Hope Town Council unanimously approves larger budget, smaller property tax rate

HOPE — The town of Hope will have a larger budget next year but also a smaller property tax rate in the northeast Bartholomew County community of 2,100 residents.

That’s according to the $1.23 million budget adopted unanimously by the Hope Town Council Monday.

For the general fund, property taxes are expected to drop from .9078 cents per $100 of assessed valuation to .8588 next year, according to the approved ordinance.

When all funding sources are considered, the town is prepared to spend almost $60,000 more next year than what was budgeted in 2016, the ordinance stated.

The town has income sources other than property taxes that include vehicle registration fees, riverboat gambling proceeds, excise and income taxes, Hope Clerk-Treasurer Diane Burton said.

Revenue from three of those sources is projected to increase next year, according to budget figures.

The largest year-to-year increase is the amount of savings set aside for expenditures, according to the budget.

Almost $30,000 from the Rainy Day Fund was put into next year’s budget, which is about three times greater than the amount for this year. The council has not designated those funds for any specific purpose at this time, Burton said. Instead, members decided to set aside most of that money in case it will be needed in 2017, the clerk-treasurer said.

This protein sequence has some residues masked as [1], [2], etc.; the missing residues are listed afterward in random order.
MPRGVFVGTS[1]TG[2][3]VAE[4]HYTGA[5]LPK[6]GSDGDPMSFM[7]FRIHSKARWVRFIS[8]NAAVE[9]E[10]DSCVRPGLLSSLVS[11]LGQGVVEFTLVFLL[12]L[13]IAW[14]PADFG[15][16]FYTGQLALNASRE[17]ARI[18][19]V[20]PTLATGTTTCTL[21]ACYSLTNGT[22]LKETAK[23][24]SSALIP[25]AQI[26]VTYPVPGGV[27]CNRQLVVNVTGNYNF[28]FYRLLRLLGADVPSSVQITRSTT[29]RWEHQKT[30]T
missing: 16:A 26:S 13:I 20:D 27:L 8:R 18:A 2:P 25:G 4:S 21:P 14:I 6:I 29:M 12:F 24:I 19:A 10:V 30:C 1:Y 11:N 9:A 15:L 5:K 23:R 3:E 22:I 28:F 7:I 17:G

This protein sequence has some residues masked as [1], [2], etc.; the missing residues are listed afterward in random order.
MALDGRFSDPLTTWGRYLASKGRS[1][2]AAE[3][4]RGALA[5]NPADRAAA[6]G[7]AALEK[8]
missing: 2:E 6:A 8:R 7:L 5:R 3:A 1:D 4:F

Many streets in Hope already have a fresh layer of asphalt, due to both local and grant monies obtained for this year’s $3 million water system upgrade. Even more streets will be upgraded either late this year or in the spring after the state announced in August the town will receive $57,332 from a state matching grant program. As a result, the council has set aside about $66,000 in its local road and street fund — a 21 percent reduction from what was allocated for this year.

Increases in three funds — capital improvement, capital development and economic development — mostly reflect the council’s desire to start setting aside money for the possibility of a new town hall, Burton said.10_21_16_REP_A_010.indd

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Mark Webber is a reporter for The Republic. He can be reached at mwebber@therepublic.com or 812-379-5636.